Take Me Out to the Ballgame & Take Out the Take-Out Slide

Would Utley have been suspended if Tejada’s leg had not been broken?

∗ Suppose there was no injury, only a double-play averted.  Utley would  have been in favor with the Dodger fans, patted on the back by his teammates, and, apart from a few commentators referencing it as a rough slide, it all goes relatively unnoticed.

∗ On the other hand, if there is no take-out slide and no disruption of the double-play, Utley returns to the dugout with teammates, coaching staff and even some fans thinking he should have done more.

That is why the issue about whether or not Utley should be suspended is so complex. We are still a society which cares more about consequences than intentions.  No one believes that Utley “intended” to break Tejada’s leg; he intended to break-up a double play.  If the rules of baseball in anyway encourage this strategic slide we should consider the potential consequences.

This collision broke Tejada’s leg. Utley is fortunate not to have been seriously injured; watch his head as he collides into Tejada.  2 million registered little league players… what is their take away?
Keep Baseball Safe!

IF the slide was legal it should’t be.

Taking a look at the play in slow motion, it is hard to argue against the fact that

  1. the slide was late
  2. Utley was beyond the base and off the baseline  
  3. You can also see that Utley could have been seriously injured.
    (Watch as his head is thrown back from the impact; his helmet being tossed several feet)

If the the NFL should be teaching MLB anything, it is that not focusing on safety may one day result in some significant challenges. MLB should be protecting their players AND sending the right message to young fans regarding safety and sportsman-like behavior. The very term for behaving in a civil manner is “sportmanship“.  If we do not attend to enforcing sportsman-like conduct on the field, we run the risk of undermining the positive attributes associated with the term “sportsmanship” itself.  The reputation of MLB is still recovering from the steroid debacle.  Utley’s slide is an opportunity to take a closer look at some of the relevant regulations and sync our desire to watch great sports with our desire to see great sportsmanship.  Let’s tighten up the very few rules that allow, and worse – encourage, these great players to do less than great things in the name of a win. Baseball is more than that.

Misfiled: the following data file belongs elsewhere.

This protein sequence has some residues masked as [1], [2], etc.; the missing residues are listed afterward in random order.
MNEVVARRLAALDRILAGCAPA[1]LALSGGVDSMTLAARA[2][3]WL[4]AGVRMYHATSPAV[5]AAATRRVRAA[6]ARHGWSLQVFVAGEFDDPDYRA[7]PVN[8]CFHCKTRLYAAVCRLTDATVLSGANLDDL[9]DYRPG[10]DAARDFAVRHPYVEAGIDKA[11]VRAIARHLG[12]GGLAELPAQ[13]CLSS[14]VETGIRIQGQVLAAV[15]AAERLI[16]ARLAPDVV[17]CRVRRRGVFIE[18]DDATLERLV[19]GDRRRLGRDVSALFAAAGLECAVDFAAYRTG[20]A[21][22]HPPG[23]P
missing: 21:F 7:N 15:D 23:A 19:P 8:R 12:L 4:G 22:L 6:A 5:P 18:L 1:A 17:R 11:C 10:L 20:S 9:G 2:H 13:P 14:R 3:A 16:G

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BJ Taylor is a former Clinical Psychologist and instructor in Psychology at the UNSW in Sydney, Australia.  BJ now enjoys freelance writing in the areas of ethics and government.

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1 Response

  1. BJ Klem says:

    You can’t soften the game too much. But for the amount of time this neighborhood play is used and the relative risk to the players, I say take it out and yes — keep baseball safe. We have to have one sport our kids can play without too much worry for their parents 🙂

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